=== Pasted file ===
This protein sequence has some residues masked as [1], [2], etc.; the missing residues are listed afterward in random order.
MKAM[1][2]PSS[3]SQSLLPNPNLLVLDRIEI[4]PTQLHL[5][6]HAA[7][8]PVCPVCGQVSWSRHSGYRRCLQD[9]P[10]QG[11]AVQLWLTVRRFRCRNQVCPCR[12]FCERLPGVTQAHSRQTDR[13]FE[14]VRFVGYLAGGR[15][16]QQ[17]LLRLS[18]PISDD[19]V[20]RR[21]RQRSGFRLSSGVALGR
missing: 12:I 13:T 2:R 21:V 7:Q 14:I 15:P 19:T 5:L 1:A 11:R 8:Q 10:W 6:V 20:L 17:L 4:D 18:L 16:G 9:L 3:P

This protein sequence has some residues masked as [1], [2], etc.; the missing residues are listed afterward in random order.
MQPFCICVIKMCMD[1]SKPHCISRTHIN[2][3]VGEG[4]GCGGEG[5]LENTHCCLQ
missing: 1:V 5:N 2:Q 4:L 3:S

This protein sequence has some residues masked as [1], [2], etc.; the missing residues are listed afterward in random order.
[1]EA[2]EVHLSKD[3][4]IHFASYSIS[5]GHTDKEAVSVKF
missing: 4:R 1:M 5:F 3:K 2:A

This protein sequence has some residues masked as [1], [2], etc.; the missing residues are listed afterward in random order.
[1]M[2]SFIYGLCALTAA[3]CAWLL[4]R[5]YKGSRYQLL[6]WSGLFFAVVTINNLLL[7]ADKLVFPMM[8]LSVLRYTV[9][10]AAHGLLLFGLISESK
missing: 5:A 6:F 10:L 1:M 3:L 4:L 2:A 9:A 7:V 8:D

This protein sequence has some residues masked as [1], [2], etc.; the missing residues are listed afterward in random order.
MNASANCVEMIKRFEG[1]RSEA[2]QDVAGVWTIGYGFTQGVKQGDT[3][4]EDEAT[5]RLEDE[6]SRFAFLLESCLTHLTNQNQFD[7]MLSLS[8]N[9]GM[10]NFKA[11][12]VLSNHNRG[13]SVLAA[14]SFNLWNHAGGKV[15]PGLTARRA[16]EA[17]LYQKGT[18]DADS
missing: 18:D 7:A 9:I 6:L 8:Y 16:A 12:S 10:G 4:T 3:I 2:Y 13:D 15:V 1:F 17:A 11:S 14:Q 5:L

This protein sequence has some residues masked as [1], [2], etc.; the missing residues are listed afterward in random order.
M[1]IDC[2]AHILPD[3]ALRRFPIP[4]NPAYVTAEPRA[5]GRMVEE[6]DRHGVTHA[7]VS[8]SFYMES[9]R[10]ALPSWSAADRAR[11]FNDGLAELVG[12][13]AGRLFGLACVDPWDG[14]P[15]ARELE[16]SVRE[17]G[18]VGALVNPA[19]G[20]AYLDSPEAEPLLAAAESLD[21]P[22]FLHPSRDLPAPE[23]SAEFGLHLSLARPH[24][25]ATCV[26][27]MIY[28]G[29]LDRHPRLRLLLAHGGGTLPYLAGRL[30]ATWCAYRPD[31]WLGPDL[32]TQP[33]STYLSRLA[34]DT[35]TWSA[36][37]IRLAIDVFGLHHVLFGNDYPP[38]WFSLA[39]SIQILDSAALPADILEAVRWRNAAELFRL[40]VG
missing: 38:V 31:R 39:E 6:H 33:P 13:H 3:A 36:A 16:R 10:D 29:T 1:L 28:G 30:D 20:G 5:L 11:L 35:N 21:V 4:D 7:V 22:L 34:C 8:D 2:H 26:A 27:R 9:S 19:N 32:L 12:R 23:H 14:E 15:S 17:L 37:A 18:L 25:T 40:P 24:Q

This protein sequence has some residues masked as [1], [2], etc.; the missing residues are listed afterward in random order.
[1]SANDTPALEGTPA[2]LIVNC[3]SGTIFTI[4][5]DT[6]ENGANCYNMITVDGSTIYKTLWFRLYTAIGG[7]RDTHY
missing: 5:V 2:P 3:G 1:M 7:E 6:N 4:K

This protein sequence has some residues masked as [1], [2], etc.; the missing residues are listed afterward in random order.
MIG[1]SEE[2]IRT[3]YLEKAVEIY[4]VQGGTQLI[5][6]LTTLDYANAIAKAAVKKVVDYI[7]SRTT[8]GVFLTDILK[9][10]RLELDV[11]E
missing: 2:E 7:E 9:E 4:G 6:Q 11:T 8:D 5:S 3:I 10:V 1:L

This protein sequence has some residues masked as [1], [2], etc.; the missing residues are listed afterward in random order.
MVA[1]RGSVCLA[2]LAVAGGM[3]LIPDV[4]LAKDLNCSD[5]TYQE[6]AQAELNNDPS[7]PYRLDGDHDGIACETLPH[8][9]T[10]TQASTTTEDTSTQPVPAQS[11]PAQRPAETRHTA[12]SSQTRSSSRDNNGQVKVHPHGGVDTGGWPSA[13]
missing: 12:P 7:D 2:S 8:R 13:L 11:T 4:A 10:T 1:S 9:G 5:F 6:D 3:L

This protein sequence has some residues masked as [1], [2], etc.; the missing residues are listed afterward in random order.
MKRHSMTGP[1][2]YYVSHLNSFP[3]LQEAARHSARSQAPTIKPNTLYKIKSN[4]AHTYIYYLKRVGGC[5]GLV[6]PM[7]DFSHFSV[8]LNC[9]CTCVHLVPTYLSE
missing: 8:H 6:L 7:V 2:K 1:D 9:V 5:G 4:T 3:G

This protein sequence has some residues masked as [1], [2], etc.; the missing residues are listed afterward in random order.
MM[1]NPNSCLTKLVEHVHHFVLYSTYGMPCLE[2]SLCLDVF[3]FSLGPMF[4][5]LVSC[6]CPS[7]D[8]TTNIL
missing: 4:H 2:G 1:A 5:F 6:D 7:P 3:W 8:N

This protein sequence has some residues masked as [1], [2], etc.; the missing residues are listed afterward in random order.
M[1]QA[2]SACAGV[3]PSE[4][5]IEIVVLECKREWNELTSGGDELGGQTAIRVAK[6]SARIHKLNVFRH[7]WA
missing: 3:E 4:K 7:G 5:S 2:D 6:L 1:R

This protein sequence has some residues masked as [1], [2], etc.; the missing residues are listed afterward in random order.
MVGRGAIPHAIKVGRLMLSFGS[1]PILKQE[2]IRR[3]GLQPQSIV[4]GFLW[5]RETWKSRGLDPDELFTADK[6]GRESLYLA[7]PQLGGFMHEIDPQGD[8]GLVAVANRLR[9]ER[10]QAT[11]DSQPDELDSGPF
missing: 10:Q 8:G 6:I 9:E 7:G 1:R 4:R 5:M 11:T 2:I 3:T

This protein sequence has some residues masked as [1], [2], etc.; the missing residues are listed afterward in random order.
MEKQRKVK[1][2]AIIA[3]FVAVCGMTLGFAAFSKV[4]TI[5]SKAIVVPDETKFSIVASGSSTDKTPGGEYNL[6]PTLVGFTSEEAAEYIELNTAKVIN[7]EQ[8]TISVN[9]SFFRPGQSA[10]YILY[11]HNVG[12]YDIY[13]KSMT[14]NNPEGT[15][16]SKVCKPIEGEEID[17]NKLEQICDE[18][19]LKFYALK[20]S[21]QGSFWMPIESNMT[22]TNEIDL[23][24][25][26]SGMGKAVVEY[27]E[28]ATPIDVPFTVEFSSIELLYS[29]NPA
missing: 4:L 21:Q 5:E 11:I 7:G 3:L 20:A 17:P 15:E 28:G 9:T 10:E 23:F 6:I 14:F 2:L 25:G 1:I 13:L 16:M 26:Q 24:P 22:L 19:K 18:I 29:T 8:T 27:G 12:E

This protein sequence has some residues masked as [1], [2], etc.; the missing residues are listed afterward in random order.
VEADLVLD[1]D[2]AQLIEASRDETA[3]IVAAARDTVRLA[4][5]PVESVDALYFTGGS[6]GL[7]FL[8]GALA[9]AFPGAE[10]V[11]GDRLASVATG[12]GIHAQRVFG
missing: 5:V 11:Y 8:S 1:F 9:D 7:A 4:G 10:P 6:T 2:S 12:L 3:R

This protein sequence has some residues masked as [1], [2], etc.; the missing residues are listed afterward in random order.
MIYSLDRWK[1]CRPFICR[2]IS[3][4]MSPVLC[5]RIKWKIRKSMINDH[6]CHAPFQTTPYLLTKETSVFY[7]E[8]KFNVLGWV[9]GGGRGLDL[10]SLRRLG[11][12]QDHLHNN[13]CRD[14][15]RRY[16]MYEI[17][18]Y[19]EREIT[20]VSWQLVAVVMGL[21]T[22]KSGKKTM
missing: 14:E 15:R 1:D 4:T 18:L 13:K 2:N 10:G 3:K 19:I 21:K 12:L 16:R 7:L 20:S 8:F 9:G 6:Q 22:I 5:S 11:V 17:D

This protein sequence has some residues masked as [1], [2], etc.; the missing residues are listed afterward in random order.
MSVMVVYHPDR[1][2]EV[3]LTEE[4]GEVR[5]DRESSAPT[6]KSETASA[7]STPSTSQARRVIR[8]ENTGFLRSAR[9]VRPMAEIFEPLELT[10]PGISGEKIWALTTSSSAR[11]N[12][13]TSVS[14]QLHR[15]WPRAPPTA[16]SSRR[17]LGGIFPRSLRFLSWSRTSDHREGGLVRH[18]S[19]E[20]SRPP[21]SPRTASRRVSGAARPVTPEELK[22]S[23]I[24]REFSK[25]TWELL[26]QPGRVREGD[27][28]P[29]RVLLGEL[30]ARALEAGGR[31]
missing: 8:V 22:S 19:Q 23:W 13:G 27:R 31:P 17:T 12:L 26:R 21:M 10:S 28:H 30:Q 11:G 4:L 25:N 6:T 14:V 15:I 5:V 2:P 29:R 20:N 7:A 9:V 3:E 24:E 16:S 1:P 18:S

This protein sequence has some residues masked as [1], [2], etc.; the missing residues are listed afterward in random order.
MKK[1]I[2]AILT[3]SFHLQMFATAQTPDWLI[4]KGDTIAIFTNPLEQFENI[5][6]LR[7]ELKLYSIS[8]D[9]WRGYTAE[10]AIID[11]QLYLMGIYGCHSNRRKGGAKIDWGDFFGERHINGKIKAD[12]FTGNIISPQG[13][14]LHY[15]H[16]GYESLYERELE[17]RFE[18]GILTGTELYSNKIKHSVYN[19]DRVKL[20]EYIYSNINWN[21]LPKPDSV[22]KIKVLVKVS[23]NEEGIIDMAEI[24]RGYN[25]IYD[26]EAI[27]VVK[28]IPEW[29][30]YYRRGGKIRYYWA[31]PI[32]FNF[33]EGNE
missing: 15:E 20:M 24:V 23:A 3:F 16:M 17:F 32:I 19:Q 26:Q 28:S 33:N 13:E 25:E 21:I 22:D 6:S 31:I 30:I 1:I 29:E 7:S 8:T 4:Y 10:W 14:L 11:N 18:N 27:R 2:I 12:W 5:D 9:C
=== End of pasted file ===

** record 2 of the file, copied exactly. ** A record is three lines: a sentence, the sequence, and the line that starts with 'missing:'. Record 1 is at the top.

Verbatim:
This protein sequence has some residues masked as [1], [2], etc.; the missing residues are listed afterward in random order.
MQPFCICVIKMCMD[1]SKPHCISRTHIN[2][3]VGEG[4]GCGGEG[5]LENTHCCLQ
missing: 1:V 5:N 2:Q 4:L 3:S